Virtues of Bonsai
Bonsai Man and his Wife
The Bonsai Librarian
Pai Lo-Tien, 772-846
Pai Lo-Tien, a Chinese poet, wrote
Ten Virtues of Bonsai approximately 1200 years ago. To give you a point
of time reference, The Ten Virtues
of Bonsai were written 700 years before
Columbus traveled to America and 1000 years before our own Declaration
Independence. Pai was a great lover of stones, dwarf trees, and
with green moss. The ten virtues derive from the rules that governed
the community of Buddhist monks. Without the virtues as
guidelines, Zen monks along with Pai felt that bonsai would be reduced
to a mere hobby “made to fit the needs of
1. Bonsai cultivates one’s
and improves one’s
appearance. The bonsai practitioner cultivates trees which he selected
from among a variety of trees. If he pursues beauty only, he may feel
empty inside, become aware of his own ugliness, or wonder if he
should have selected unsophisticated, simple trees.
2. Bonsai purifies one’s soul and keeps one from impurity. Bonsai
is a reflection of his mind. The joy of cultivating bonsai brings
serenity to his mind. Visiting an exhibition of other’s bonsai
will stimulate him to examine himself: the bonsai will purify his
and uplift his spirit.
3. A practitioner of bonsai does not sin. If someone were to steal a
bonsai, he would surely sell it soon, for rare is the person shameless
enough to be able to enjoy daily viewing a stolen bonsai.
4. Bonsai relax the eyes and enable one to do without sleep.
Ophthalmologists in the feudal age observed that plants--especially
green ones-relax the eyes, and their observation is supported by modern
5. Bonsai herald the arrival of spring or autumn. A bonsai of a
blossoming apricot tree, representing spring, alleviates the cold of
midwinter, and a bonsai of a scarlet-leafed maple represents autumn.
6. Bonsai alleviate the heat of summer. A miniature landscape created
on a tray--in which trees with fresh leaves stand along a limpid
stream—alleviates the heat of summer. Graphic
representation of the four seasons is one of the charms of bonsai.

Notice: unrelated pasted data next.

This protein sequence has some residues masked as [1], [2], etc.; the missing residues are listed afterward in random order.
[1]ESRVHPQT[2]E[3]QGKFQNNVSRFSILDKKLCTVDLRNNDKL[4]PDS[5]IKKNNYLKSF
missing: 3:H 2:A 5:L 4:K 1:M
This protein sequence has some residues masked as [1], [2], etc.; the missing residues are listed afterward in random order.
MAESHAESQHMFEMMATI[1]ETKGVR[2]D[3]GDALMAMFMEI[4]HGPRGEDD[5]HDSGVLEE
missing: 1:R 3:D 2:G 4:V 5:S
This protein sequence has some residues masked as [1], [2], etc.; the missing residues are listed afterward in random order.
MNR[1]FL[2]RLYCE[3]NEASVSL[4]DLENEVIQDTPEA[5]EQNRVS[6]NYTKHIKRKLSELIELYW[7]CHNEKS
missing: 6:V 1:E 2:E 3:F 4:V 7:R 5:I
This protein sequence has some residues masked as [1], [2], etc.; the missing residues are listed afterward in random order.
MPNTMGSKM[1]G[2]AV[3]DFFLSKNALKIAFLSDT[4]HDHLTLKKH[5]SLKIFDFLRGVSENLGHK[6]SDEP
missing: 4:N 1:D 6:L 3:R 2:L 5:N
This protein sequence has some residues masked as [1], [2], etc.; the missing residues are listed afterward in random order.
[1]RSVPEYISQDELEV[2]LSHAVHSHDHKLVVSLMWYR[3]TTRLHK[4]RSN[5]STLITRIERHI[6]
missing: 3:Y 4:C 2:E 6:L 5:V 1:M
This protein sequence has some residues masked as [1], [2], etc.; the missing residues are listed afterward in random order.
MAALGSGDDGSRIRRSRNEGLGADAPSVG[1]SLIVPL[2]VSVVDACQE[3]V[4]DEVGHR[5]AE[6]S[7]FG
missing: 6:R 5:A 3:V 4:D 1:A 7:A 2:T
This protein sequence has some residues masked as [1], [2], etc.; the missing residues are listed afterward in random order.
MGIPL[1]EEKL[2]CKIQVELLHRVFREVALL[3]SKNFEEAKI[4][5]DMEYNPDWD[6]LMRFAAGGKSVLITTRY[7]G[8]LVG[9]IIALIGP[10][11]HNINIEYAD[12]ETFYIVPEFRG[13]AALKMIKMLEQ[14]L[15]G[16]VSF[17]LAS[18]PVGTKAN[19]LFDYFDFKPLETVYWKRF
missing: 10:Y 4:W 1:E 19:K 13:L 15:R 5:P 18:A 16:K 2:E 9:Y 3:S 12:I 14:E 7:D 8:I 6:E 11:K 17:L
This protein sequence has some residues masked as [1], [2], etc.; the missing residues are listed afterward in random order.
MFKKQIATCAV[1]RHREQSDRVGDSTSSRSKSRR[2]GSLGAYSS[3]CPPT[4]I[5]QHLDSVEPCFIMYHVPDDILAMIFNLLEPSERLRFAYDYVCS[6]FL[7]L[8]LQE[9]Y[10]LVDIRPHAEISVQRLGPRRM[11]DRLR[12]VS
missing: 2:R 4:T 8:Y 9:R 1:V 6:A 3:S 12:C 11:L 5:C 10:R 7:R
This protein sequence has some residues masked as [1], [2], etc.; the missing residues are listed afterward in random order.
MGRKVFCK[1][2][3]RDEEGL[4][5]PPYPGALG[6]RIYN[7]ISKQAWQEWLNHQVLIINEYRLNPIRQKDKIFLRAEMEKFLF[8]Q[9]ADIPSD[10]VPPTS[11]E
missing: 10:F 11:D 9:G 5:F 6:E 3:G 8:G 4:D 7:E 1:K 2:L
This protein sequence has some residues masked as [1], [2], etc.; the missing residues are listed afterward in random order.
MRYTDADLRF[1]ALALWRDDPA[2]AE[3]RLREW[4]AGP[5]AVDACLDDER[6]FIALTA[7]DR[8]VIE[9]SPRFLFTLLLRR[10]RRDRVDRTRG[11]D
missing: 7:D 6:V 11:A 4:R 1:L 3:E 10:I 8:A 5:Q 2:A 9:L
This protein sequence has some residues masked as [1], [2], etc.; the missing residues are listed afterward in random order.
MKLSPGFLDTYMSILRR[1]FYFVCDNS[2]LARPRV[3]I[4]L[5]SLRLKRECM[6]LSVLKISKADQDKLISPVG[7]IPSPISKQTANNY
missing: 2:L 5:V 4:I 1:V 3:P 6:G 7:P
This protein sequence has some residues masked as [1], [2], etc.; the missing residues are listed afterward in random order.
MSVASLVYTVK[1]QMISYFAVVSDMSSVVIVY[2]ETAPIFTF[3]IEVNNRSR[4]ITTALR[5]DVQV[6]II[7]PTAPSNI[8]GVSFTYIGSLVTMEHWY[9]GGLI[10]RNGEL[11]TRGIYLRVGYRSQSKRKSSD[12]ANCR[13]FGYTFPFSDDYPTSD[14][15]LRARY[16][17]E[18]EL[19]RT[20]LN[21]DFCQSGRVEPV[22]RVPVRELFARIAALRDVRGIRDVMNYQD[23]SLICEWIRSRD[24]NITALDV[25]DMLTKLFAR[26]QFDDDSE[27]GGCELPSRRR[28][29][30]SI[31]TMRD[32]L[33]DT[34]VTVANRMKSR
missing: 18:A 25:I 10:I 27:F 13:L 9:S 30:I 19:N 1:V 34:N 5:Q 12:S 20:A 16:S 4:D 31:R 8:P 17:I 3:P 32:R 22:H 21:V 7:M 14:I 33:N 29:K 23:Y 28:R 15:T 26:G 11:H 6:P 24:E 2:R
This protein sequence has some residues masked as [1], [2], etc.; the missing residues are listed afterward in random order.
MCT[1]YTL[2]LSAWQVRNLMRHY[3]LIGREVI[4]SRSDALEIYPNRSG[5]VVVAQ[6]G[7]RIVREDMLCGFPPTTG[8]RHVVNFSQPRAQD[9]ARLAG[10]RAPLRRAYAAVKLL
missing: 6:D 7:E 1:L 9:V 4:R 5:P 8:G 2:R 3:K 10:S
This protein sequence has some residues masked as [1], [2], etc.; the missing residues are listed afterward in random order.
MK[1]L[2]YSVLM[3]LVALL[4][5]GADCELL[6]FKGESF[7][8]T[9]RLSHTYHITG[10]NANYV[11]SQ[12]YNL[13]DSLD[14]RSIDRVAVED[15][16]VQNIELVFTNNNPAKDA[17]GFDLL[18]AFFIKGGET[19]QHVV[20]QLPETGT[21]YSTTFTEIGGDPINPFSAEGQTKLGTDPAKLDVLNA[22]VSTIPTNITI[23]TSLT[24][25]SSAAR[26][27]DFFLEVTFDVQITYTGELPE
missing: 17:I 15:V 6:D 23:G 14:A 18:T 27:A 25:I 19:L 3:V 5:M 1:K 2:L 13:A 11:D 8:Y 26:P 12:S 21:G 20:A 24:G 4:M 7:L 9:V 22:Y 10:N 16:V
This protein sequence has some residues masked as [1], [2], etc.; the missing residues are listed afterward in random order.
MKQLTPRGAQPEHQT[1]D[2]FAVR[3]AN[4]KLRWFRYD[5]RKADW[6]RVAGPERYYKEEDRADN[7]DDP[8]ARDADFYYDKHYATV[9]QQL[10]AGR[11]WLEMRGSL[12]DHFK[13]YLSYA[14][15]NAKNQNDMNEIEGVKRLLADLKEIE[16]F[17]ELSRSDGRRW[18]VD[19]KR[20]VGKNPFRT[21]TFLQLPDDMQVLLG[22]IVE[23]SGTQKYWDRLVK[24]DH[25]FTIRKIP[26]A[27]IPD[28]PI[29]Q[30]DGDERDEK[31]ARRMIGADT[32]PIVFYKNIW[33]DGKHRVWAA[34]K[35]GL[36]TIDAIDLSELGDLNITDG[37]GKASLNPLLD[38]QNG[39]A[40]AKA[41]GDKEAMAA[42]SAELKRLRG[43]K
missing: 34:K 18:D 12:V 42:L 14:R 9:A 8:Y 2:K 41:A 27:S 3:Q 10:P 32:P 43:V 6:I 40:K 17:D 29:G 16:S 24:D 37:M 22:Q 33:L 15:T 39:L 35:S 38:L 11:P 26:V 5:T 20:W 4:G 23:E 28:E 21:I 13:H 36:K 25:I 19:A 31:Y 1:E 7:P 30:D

7. Bonsai live long. A cut flower lives but several days. A bonsai, on
the other hand, lives long because it has roots. Some bonsai have
survived hundreds of years owing to good care.
8. Bonsai offer scenic beauty. The greatest charm of bonsai: the
pleasure of appreciating natural beauty in a landscape created n a tray
with plants, stone, and sand. Bonsai can represent, for example,
a forest of tall trees, steep mountains, and expanse of
field at the foot of a mountain, or a cliff above a choppy sea. Such
landscapes can substitute for a sightseeing trip.
9. Bonsai afford the pleasure of viewing a rocky cavern.
10. Bonsai afford the pleasure of viewing seaside scenery.
and His Wife”
by Nanci Strickland, Former
Written to honor Bud Stout in appreciation for five years of service to
The Villages Bonsai Club
Bonsai Man sits and ponders
Thinking to himself,
“Should I trim that limb
or sit the tree on the shelf?”
Looking, feeling with his fingers,
The tree’s various options,
Bonsai Man sighs and ponders
While sipping a cup of tea.
Suddenly, it occurs to him,
“A tilting of the tree might do.”
As he leans it one way then the other,
Twisting, turning, around and around,
Settling on a new position,
The limb needs no cut at all,
Just a new pot and repotting.
Jumping up in glee,
Bonsai Man turns to see
His lovely wife in full agreement,
While sipping on her tea.
Off to the garage they march
Bonsai Man and his wife,
For you see,
The two of then so appreciate
The Beauty of the Tree.
Ode to Betty Rogers for 5 years of dedicated service to
The Villages Bonsai Club
by Nanci Strickland, Former Club President
Bonsai Betty, caring and sharing,
Patiently waiting, urging members
“Stop by, check out an item or two”
Located in the library at her fingertips.
Oh, the information she does impart
From her brain and with such heart.
Alas, for the Bonsai Librarian
Just a few small “blips”
Of members not returning items
To her fingertips.
But, throughout the many years
Nothing is amiss,
Thanks to the energetic little lady
Watching over items loaned to all of us.